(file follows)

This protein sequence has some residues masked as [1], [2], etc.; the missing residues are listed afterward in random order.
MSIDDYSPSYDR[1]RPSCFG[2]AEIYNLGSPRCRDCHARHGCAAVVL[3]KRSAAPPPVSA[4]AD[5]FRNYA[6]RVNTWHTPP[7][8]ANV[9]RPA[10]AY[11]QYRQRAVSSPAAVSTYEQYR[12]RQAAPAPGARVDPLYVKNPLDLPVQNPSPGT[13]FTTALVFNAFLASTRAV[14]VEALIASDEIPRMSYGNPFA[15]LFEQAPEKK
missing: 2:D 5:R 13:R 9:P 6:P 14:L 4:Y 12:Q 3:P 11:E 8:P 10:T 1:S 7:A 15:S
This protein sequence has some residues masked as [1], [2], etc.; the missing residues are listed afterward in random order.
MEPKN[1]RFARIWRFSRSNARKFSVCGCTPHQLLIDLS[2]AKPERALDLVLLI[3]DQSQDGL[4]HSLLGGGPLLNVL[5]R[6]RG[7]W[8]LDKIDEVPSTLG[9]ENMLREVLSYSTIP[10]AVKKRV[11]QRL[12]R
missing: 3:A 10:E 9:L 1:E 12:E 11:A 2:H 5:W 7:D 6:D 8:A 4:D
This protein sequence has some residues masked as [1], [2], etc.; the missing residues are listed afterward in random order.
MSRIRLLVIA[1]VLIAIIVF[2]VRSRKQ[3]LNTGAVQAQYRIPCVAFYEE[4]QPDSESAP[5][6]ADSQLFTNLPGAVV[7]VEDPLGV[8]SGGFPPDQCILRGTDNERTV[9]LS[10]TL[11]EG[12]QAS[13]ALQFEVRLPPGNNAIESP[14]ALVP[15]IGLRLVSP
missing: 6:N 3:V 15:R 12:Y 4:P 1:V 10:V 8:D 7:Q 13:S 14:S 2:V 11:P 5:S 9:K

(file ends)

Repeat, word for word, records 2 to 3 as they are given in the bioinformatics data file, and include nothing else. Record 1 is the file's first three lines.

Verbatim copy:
This protein sequence has some residues masked as [1], [2], etc.; the missing residues are listed afterward in random order.
MEPKN[1]RFARIWRFSRSNARKFSVCGCTPHQLLIDLS[2]AKPERALDLVLLI[3]DQSQDGL[4]HSLLGGGPLLNVL[5]R[6]RG[7]W[8]LDKIDEVPSTLG[9]ENMLREVLSYSTIP[10]AVKKRV[11]QRL[12]R
missing: 3:A 10:E 9:L 1:E 12:E 11:A 2:H 5:W 7:D 6:D 8:A 4:D
This protein sequence has some residues masked as [1], [2], etc.; the missing residues are listed afterward in random order.
MSRIRLLVIA[1]VLIAIIVF[2]VRSRKQ[3]LNTGAVQAQYRIPCVAFYEE[4]QPDSESAP[5][6]ADSQLFTNLPGAVV[7]VEDPLGV[8]SGGFPPDQCILRGTDNERTV[9]LS[10]TL[11]EG[12]QAS[13]ALQFEVRLPPGNNAIESP[14]ALVP[15]IGLRLVSP
missing: 6:N 3:V 15:R 12:Y 4:P 1:V 10:V 8:D 7:Q 13:S 14:S 2:V 11:P 5:S 9:K